According to a recent study by Softchoice, 73 percent of organizations are using network devices that end-of-sale, up from 60 percent the previous year. In addition, 6 percent have gear that’s end-of-life, up from 4 percent the previous year.

End-of-sale refers to the date when sale of the product through manufacturer-accredited sources ends. After reaching the end-of-sale date, products are typically supported by the manufacturer for two to five years before reaching their end-of-life date. At tats point, the manufacturer will stop providing support, security updates or bug fixes for the product.

Many organizations continue to use networking equipment beyond its end-of-sale or end-of-life date because the equipment still works. If it ain’t broke, don’t fix it – or replace it. However, continuing to use out-of-date hardware or software simply because it continues to function comes with significant risk.

Unsupported products that don’t receive critical security patches and updates are susceptible to data breaches and malware attacks. This is particularly true for firewalls, intrusion prevention systems and other security devices that protect the edge of the network. The older a device is, the more likely it has vulnerabilities that can be exploited by hackers.

Older technology may not be capable of satisfying increasingly stringent compliance regulations for data privacy or meeting the performance demands of modern business applications. Also, the cost to maintain this equipment is significantly higher, and you may find that yourself covering the cost of replacement on an emergency basis when the inevitable failure occurs. Using end-of-sale and especially end-of-life equipment not only creates security and compliance issues, but could very well put your company at a competitive disadvantage.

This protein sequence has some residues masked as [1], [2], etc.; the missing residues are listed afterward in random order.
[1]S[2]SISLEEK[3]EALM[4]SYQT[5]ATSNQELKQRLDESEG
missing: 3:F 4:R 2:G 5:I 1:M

If your organization is using end-of-sale or end-of-life products, it is important to take immediate steps to reduce risk. Perform a risk assessment and prioritize networking equipment that is critical to day-to-day operations. What equipment failure would have the greatest impact on your organization? What equipment is closest to its end-of-life?

Begin planning and budgeting to replace the most critical networking equipment first.Make sure you understand your current and future requirements related to application performance, security and regulatory compliance before choosing new technology. Depending on the level of risk, you may need to bring in a third party to assist with support, maintenance and troubleshooting.

Of course, the best course of action is to implement an end-of-life management strategy that enables you to keep your networking equipment up-to-date. The first step is to keep a detailed inventory of your networking hardware and software. Understand both the operating cost and operating life of various equipment, and monitor end-of-sale and end-of-life announcements from vendors. Based upon this information, create a timeline for replacing equipment, prioritizing critical equipment over noncritical equipment.

Just keep in mind that the end of a product’s usefullife may come before its official end-of-life. For example, technological innovation and changing market conditions can render a product obsolete, if not useless, before end-of-sale or end-of-life dates are announced. Monitor new products and evolving business and customer needs instead of simply tracking dates on a calendar.

If you’re not sure if end-of-sale or end-of-life products are being used on your network, ICG can help you take inventory of your equipment and conduct a risk assessment. Let us help you make the necessary replacements and develop a strategy that ensures your equipment is current.